Skip to main content

Self-assembling microrobots can be programmed to form a tiny steerable car

It’s easy to think that the world’s most exciting robots are those that exist on the larger end of the size spectrum, whether it’s humanoid robots created by Boston Dynamics or even larger mech-inspired robots. Researchers at Germany’s Max Planck Institute for Intelligent Systems think differently, however.

They’ve developed a new way of controlling self-assembling mobile micromachines. It allows tiny micromachines of different designs to be programmed to assemble in different formations. Remember the way that different “Zords” in Power Rangers joined to together to form a larger Megazord? It’s basically that — only with self-assembling robots between 40 to 50 micro meters in size. That’s around half the diameter of a single human hair.

“[With this work,] we have demonstrated microrobots that can spontaneously assemble themselves with a preprogrammed organization,” Berk Yigit, a Ph.D. student in the Max Planck Institute’s Physical Intelligence Department, told Digital Trends.

Researchers take novel approach to self-assembling mobile micromachines

“We showed for the first time [that] microrobots can be assembled with controlled organization of structural (for example, the chassis of a car) and motor units (such as wheels) under [an] electric field,” said Yunus Alapan, a mechanical engineer who also worked on the project. “We have achieved this by simply controlling the three-dimensional shape of the assembling components. This novel and straightforward approach has enabled us to create micron-scale robots with so many different configurations, from a microcar and rocket to microrotors, as well as three-dimensional micropumps.”

Impressively, controlling the organization of these components can be done with the simple flick of a switch. Simply changing the electric field frequency can alter the locomotion mode of the miniature bots. The researchers think the work could have biomedical application, such as creating tiny robots for delivering drug molecules.

In the future, the team is hoping to develop components that can carry out individual functions, such as sensing or cargo loading. “[One] route we are currently pursuing is achieving the programmable organization of actuators over a soft microrobot body,” Alapan said. “A flexible robot body with controlled actuators distributed around would allow us to generate more complex locomotion capabilities, such as swimming freely in liquid similar to sperm cells or crawling over surfaces, akin to mammalian cells.”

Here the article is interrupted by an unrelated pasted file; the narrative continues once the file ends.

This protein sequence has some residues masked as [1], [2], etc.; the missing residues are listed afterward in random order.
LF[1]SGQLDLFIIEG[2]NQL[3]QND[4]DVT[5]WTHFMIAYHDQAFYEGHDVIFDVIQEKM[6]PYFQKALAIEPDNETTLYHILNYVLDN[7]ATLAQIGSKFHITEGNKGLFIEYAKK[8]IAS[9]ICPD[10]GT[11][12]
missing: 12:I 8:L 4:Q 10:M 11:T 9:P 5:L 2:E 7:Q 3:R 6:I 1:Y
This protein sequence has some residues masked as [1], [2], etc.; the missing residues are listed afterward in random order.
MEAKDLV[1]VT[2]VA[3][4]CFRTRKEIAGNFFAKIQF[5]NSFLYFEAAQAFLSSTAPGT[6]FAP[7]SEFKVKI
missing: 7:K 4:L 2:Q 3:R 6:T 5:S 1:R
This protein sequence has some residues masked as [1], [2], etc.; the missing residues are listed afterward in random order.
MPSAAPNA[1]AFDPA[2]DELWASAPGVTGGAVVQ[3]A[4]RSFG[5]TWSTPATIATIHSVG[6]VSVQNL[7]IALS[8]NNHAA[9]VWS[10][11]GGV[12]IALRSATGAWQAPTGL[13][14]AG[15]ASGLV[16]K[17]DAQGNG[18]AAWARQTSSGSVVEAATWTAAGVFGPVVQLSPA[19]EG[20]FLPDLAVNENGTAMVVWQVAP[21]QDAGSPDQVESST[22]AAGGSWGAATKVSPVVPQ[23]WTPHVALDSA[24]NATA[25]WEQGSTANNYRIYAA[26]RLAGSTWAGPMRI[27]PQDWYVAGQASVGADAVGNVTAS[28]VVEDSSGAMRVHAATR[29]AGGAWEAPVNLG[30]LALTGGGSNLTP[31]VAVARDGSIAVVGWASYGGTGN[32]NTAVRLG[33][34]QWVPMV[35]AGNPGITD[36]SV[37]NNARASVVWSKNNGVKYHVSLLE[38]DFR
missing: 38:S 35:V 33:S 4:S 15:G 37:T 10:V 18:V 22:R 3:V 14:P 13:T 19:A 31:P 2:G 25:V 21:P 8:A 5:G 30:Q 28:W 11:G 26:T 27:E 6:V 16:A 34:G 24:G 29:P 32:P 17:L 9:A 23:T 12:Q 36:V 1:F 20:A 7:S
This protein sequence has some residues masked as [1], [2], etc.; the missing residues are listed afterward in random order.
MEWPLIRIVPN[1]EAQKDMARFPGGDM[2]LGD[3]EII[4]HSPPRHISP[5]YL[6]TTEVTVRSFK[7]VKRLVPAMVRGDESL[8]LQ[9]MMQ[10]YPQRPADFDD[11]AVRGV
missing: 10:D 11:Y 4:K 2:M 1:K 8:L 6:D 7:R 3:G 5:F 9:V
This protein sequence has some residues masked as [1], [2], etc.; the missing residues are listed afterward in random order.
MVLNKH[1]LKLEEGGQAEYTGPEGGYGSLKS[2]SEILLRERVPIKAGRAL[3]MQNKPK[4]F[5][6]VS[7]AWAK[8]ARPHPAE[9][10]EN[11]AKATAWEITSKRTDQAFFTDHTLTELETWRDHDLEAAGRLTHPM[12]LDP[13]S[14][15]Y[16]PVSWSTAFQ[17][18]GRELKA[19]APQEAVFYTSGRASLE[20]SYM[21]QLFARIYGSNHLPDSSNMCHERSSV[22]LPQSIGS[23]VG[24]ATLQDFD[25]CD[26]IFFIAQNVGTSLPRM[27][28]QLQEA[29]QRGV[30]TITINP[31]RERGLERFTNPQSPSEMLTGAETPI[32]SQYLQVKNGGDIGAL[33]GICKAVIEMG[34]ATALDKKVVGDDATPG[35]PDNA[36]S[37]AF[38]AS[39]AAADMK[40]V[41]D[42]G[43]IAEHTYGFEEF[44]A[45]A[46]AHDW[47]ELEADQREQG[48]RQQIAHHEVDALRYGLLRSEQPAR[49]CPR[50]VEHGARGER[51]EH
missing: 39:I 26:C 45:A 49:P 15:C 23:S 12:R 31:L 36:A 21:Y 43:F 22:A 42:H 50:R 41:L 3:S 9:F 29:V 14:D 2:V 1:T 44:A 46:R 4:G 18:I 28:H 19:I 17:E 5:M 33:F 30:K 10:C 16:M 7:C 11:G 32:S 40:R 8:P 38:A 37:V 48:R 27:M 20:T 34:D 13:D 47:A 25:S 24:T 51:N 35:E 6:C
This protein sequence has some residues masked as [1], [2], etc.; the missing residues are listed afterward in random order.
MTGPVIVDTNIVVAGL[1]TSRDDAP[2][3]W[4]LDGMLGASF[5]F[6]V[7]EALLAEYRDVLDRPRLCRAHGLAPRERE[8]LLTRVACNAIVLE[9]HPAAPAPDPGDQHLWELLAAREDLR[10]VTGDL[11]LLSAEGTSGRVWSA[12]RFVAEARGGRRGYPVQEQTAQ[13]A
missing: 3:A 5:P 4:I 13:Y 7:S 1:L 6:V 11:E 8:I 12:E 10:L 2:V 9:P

A paper describing the research was recently published in the journal Nature Materials.

Editors' Recommendations

Luke Dormehl
I'm a UK-based tech writer covering Cool Tech at Digital Trends. I've also written for Fast Company, Wired, the Guardian…
The Audi AI:me concept shows how a self-driving city car can fight boredom
Audi AI:ME concept



Read more
Has Apple rebooted its self-driving car program to develop autonomous vans?
2018 volkswagen t6 transporter california review 15

The on-again, off-again iCar is one of the most mysterious projects Apple is believed to be working on. And now, though nothing is official yet, a recent report claims we need to stop referring to the vehicle as the iCar and call it the iVan instead. The model is well on its way to production, according to a German magazine, and it will arrive as a battery-powered van rather than as a sleek sedan or city-friendly hatchback.

Germany's Manager Magazin learned from insiders working on the project that Apple has started building prototypes of its upcoming vehicle. The publication calls the model a kleinbus, a German term which literally translate to "small bus" in English. In Germany, it refers to a passenger-carrying commercial van like the Volkswagen Transporter (pictured above), the Mercedes-Benz Metris, or the Ford Transit.

Read more
Apple opens up about its self-driving car program in letter to NHTSA
apple file system


Apple doesn't like talking about its ongoing efforts to develop self-driving car technology; the program has been one of the company's most secretive facets in recent years. In a rare instance of openness, Apple voluntarily wrote a letter to the National Highway Traffic Safety Administration (NHTSA) that sheds light on how the company is testing the technology, and the safety precautions it's taking to avoid accidents.

Read more